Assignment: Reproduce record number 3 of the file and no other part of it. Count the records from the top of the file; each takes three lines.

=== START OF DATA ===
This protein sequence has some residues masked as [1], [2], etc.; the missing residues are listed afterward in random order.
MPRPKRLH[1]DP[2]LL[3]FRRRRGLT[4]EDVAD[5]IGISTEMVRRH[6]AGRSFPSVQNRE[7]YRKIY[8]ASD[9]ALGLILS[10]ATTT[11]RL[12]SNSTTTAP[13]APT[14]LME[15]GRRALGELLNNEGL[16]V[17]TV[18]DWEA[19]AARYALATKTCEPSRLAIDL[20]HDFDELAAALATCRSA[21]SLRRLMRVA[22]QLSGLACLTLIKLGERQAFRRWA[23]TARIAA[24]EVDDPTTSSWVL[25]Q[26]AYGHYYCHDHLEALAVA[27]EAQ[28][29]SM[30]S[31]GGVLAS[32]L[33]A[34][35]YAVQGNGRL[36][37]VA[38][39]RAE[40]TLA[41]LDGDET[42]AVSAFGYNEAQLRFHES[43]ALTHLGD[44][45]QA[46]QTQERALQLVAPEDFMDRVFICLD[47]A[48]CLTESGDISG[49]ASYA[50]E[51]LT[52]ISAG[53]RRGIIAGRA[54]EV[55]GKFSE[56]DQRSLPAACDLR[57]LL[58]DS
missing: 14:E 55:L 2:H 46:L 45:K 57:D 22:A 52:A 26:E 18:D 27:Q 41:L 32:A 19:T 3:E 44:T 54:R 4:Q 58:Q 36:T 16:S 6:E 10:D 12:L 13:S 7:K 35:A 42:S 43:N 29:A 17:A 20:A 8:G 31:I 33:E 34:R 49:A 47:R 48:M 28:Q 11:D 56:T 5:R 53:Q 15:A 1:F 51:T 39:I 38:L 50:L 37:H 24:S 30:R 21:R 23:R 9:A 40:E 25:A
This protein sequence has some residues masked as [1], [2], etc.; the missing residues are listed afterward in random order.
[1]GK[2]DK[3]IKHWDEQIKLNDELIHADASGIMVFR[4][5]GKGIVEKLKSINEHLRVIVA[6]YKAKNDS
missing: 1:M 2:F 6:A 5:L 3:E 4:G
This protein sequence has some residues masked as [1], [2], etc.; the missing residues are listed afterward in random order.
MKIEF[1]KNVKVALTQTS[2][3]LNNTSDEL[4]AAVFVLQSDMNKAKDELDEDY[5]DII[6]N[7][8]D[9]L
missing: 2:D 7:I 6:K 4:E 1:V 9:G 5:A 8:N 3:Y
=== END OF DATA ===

This protein sequence has some residues masked as [1], [2], etc.; the missing residues are listed afterward in random order.
MKIEF[1]KNVKVALTQTS[2][3]LNNTSDEL[4]AAVFVLQSDMNKAKDELDEDY[5]DII[6]N[7][8]D[9]L
missing: 2:D 7:I 6:K 4:E 1:V 9:G 5:A 8:N 3:Y